At all? Yeah. But that’s part of political life. It’s unavoidable.

How would you describe the attitude of the DC electorate? Would they even come to
the polls were it not for the presidential race?

Oh, that’s hard to say. I think voters are angry, and that makes for one of two possibilities:
They come and speak their minds at the ballot box, or they stay home.

Marion Barry called the city the “laughingstock of the nation,” due to the corruption
scandals. How do you overcome a general distrust and cynicism toward the leadership
of the city, which includes you . . . and Barry?

It takes time to rebuild the trust. Calling the district a laughingstock is overstating
it. What’s fundamentally at issue is that voters are unhappy, rightfully so, with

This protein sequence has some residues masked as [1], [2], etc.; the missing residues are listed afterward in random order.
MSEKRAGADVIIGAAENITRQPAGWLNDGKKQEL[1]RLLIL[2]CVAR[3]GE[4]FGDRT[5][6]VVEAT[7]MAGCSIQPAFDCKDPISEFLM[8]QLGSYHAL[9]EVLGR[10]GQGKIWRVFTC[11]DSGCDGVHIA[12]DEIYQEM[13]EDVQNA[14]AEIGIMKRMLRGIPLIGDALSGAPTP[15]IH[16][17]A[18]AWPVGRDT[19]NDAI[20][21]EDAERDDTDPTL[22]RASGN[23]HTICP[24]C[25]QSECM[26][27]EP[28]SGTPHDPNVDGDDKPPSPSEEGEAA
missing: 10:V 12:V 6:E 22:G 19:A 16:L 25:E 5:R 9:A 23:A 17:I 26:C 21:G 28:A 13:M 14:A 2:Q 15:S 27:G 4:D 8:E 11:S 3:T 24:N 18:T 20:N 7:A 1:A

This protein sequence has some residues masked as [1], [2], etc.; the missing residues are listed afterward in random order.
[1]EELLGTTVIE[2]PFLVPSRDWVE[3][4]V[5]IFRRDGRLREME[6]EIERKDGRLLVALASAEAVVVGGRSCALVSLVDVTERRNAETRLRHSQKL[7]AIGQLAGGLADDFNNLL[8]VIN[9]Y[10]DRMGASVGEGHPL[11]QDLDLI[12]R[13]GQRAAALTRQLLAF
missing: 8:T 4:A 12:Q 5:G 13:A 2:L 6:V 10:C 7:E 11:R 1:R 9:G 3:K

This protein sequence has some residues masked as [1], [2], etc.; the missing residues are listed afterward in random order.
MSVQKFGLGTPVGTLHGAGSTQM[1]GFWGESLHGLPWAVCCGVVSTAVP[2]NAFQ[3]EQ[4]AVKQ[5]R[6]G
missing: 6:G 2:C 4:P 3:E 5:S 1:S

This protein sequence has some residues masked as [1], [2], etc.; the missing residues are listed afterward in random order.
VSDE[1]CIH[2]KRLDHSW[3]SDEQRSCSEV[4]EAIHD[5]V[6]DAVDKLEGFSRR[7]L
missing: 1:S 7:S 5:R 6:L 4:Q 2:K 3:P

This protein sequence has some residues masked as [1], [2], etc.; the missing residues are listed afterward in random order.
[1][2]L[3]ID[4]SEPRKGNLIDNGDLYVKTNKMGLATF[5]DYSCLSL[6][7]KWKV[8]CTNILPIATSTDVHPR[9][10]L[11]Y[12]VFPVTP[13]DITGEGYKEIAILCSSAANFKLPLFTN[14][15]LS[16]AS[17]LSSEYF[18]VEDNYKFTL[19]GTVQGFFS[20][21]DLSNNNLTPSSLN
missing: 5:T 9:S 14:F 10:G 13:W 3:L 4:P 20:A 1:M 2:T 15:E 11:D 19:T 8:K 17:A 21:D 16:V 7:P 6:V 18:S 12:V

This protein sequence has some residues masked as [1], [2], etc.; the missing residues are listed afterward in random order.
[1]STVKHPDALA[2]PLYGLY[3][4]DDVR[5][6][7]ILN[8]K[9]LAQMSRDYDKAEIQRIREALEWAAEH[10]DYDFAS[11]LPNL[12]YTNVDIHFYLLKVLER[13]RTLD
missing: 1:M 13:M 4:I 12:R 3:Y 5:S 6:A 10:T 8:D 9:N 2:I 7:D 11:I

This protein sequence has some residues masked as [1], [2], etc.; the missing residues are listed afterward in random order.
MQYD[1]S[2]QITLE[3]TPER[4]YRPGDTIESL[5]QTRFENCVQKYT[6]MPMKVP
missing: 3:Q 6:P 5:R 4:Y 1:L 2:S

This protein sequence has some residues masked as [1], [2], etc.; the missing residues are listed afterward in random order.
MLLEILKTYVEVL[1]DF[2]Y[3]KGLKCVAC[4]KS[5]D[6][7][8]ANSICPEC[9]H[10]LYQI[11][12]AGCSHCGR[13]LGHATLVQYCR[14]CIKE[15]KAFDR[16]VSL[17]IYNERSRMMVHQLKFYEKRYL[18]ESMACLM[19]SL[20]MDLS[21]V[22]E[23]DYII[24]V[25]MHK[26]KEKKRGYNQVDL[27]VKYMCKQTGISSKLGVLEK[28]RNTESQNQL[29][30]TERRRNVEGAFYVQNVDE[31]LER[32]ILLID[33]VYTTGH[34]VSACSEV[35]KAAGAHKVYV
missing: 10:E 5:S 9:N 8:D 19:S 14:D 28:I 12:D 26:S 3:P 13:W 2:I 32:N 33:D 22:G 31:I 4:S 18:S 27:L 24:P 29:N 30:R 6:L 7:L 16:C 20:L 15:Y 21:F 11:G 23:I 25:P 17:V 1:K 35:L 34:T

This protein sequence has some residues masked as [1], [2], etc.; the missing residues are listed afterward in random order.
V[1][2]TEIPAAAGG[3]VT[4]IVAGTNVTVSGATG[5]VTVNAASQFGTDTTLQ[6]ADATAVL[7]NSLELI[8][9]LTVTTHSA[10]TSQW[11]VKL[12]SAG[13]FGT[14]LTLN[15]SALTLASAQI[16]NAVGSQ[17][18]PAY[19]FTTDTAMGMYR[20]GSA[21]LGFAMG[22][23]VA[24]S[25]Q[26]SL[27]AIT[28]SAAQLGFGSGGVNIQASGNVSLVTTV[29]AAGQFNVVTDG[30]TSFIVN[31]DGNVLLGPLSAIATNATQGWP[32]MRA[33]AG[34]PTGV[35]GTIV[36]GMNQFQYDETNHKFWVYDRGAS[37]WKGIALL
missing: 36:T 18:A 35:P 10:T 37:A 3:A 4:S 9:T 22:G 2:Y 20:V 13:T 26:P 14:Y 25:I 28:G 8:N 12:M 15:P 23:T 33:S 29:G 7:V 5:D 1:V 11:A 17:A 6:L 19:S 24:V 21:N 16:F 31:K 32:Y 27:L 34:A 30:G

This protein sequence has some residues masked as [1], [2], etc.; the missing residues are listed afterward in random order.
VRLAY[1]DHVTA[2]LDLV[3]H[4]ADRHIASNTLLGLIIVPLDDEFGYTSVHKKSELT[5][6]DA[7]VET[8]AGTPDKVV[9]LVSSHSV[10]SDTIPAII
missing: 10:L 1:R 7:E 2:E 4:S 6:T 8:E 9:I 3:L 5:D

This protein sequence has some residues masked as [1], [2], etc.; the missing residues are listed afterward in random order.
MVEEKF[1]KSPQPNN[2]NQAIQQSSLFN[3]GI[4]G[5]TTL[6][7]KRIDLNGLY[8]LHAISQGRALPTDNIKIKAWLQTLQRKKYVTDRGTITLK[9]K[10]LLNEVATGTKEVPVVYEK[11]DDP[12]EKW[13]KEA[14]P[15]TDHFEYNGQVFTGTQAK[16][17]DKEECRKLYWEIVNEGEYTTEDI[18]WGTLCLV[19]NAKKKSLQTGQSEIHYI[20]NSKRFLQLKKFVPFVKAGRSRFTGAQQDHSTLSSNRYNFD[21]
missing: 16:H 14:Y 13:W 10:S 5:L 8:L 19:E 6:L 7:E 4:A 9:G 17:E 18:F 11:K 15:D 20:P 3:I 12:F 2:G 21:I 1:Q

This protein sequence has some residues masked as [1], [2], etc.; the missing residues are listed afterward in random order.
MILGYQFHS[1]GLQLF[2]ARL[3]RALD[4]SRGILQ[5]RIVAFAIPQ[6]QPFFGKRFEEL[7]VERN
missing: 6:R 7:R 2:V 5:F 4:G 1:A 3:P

what they see as betrayal of the public trust.

Do you feel comfortable in the job?

It’s difficult. I’m comfortable with the job, but I have new and different responsibilities.
It’ll take some time to get into a groove.

In previous interviews with a handful of council members, there was general praise
for DC’s overall strength and well-being. And yet you felt it was necessary to go
to New York to have a meet-and-greet with Wall Street. Why?

I went to New York because the chairman of the council is always a member of the team
who meets with rating agencies—and given the resignations, including the chairman’s,
I felt it was important to introduce myself to them.

Right now, Washington is two cities. One is politically a mess, and people are very
unhappy with their government. The other city is vibrant and booming, and people are